HIGH noon talks have begun to save Hyndburn's team of pioneering neighbourhood wardens from the chop.
Fifty per cent of the wardens will lose their jobs next March with the remainder following a year later if money is not found to save the scheme.
The 12 wardens, who do vital work in the borough's most rundown areas, are paid for by Government cash which is set to run out.
Hyndburn Council has launched a desperate, last-minute bid to secure the futures of the wardens, whose work has been widely praised.
As the Observer went to press leaders of the council, Lancashire County Council, police and fire authorities were negotiating their contributions to a possible rescue package.
Last week council leader Peter Britcliffe, who called the D-Day meeting, pledged to provide money from Hyndburn's coffers to save the scheme - but only if partner agencies would pay their share.
He said: "The rounded view, from talking to many people, is the wardens have done a great job and people are anxious to see the scheme continue. The Community Safety Partnership was responsible for running the scheme.
"I said from the beginning it should be looking into how to continue funding. I am very disappointed that it seems to be saying it can't continue the service but is taking an alternative forward with the police."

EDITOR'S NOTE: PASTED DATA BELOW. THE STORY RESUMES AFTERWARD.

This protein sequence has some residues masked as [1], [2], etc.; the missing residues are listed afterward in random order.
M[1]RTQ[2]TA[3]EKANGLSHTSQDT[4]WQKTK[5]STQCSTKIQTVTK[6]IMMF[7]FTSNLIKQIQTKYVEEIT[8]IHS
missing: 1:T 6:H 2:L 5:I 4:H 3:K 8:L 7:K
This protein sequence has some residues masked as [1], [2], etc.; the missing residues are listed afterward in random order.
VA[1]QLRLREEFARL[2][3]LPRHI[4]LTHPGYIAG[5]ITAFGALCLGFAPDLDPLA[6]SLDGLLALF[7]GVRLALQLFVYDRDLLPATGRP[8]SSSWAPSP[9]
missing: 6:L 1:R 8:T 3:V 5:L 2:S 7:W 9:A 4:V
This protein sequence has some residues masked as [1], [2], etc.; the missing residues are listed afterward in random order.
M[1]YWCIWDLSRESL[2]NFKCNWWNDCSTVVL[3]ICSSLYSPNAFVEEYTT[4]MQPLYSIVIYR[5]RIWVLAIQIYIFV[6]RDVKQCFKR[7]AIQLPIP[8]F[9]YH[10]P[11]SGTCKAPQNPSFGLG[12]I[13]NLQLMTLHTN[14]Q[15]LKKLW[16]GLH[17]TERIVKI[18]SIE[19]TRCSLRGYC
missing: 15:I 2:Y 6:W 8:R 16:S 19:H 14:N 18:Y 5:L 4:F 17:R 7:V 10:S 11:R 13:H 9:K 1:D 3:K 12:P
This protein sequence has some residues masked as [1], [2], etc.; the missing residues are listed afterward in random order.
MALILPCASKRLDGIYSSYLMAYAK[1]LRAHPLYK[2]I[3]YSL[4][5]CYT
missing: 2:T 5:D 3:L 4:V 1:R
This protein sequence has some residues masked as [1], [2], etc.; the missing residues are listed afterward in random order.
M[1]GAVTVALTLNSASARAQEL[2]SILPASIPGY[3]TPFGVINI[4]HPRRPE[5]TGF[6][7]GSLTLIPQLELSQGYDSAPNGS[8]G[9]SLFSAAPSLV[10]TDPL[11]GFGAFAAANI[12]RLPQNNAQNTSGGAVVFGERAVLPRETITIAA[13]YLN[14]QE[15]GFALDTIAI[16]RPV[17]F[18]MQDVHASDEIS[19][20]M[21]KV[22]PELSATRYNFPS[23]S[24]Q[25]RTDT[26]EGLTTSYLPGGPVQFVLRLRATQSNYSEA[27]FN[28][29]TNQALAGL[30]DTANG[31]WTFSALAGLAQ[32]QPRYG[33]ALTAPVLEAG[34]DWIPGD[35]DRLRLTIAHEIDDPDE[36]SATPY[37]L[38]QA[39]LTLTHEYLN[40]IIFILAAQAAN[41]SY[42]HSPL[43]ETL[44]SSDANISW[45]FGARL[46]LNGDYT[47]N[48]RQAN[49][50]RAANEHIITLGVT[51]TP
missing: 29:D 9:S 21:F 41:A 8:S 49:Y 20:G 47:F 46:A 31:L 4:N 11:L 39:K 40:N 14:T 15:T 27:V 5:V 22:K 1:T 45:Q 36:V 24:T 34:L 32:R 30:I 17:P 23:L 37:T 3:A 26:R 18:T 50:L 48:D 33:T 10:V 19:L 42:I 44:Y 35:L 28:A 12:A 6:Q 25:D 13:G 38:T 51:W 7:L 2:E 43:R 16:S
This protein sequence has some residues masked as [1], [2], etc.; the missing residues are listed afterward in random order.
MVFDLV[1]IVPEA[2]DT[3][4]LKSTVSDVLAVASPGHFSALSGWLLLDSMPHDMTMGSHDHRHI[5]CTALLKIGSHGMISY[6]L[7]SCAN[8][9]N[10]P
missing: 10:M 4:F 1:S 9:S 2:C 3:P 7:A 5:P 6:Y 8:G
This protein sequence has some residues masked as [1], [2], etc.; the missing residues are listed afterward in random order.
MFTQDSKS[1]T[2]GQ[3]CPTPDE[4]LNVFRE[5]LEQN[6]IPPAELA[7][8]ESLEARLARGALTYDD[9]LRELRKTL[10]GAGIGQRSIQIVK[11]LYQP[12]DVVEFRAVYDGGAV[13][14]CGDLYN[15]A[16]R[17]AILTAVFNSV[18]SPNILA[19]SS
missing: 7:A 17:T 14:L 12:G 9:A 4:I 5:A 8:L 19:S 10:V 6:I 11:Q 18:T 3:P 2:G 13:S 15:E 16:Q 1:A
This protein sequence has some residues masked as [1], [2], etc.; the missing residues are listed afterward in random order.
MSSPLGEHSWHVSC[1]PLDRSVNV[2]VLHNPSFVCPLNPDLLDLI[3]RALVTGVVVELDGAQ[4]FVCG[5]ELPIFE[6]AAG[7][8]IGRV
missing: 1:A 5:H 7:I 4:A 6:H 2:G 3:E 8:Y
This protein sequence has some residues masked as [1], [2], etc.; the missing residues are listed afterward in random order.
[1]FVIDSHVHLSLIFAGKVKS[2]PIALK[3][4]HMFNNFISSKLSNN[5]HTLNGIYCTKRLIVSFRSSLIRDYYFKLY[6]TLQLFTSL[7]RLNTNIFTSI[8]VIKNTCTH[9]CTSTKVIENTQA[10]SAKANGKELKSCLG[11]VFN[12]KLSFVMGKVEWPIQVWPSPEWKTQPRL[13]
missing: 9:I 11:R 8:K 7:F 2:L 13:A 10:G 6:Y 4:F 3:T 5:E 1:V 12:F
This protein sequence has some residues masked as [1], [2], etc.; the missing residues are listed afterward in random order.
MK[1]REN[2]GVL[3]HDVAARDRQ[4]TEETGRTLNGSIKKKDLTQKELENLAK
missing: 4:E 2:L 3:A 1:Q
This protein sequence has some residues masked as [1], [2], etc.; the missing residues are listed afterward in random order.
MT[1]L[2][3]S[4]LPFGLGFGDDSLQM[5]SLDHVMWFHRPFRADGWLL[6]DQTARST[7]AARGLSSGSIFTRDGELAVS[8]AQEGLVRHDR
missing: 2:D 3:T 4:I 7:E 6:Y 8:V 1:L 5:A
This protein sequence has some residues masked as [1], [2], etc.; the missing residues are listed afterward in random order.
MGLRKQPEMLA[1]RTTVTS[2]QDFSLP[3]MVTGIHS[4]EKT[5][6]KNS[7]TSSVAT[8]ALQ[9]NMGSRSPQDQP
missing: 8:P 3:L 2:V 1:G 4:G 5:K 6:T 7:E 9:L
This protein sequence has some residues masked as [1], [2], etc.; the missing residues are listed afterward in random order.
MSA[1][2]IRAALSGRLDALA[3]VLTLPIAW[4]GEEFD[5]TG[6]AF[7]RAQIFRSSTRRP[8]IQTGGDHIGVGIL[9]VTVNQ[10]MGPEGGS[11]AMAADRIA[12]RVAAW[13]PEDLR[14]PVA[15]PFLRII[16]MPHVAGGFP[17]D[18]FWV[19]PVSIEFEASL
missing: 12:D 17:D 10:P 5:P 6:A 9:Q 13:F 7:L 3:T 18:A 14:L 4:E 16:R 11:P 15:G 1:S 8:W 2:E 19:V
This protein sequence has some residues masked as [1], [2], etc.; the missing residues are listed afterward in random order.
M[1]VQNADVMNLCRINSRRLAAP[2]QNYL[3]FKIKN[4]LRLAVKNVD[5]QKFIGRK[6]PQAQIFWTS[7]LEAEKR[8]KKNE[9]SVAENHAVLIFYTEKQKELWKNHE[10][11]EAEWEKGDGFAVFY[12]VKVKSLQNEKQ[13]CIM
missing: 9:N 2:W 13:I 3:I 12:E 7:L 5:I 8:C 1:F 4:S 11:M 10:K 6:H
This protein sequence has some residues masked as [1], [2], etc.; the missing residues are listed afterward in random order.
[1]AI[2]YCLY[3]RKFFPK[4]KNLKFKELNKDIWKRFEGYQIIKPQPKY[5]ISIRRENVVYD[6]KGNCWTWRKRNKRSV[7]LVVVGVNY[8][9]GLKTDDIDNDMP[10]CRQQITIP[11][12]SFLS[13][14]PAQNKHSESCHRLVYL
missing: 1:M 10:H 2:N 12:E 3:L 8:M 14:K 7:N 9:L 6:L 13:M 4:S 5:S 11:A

Davina Helm, manager at the Community Safety Partnership, said she preferred not to comment.
Hyndburn MP Greg Pope has thrown his weight behind the bid to save the wardens, who took to the streets in March 2002 in a blaze of publicity.
He said: "I have written to the Chief Executive of Lancashire County Council, the Chief Const-able of Lancashire and the Chief Fire Officer for Lancashire to ask for their help.
"The wardens are doing a fantastic job and are very popular. Only £300,000 is needed to save them, and between the organisations that is not an enormous amount.
"It isn't the time to criticise the council or for scoring political points but jobs and a public service are at risk. It was crystal clear when the orginal funding was given that alternative funding must be sought."